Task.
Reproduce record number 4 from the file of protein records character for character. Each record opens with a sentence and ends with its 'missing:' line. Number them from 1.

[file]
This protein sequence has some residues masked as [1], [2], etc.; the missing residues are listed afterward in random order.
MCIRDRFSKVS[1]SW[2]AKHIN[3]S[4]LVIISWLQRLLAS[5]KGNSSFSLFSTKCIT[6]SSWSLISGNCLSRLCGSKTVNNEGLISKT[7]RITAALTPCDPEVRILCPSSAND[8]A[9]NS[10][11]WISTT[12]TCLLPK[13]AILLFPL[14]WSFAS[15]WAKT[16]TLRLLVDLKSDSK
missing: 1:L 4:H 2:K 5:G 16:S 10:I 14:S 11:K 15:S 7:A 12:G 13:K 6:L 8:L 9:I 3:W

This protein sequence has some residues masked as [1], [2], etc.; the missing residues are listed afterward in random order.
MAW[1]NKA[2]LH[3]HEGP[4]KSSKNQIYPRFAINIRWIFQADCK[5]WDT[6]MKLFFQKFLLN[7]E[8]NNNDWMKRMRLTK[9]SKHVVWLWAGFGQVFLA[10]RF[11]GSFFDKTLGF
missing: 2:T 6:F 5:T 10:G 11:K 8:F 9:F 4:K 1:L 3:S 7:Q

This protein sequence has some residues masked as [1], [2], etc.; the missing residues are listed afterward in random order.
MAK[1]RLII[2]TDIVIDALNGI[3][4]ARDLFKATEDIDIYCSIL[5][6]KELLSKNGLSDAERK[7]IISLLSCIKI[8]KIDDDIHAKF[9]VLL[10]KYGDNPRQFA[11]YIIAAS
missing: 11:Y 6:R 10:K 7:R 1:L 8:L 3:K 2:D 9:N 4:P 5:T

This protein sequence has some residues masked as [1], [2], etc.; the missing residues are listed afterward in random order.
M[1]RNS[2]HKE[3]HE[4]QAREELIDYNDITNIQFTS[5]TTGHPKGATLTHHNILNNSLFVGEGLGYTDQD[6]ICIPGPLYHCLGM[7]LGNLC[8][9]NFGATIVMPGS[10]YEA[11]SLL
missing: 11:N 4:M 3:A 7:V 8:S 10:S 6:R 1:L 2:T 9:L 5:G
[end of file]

This protein sequence has some residues masked as [1], [2], etc.; the missing residues are listed afterward in random order.
M[1]RNS[2]HKE[3]HE[4]QAREELIDYNDITNIQFTS[5]TTGHPKGATLTHHNILNNSLFVGEGLGYTDQD[6]ICIPGPLYHCLGM[7]LGNLC[8][9]NFGATIVMPGS[10]YEA[11]SLL
missing: 11:N 4:M 3:A 7:V 8:S 10:S 6:R 1:L 2:T 9:L 5:G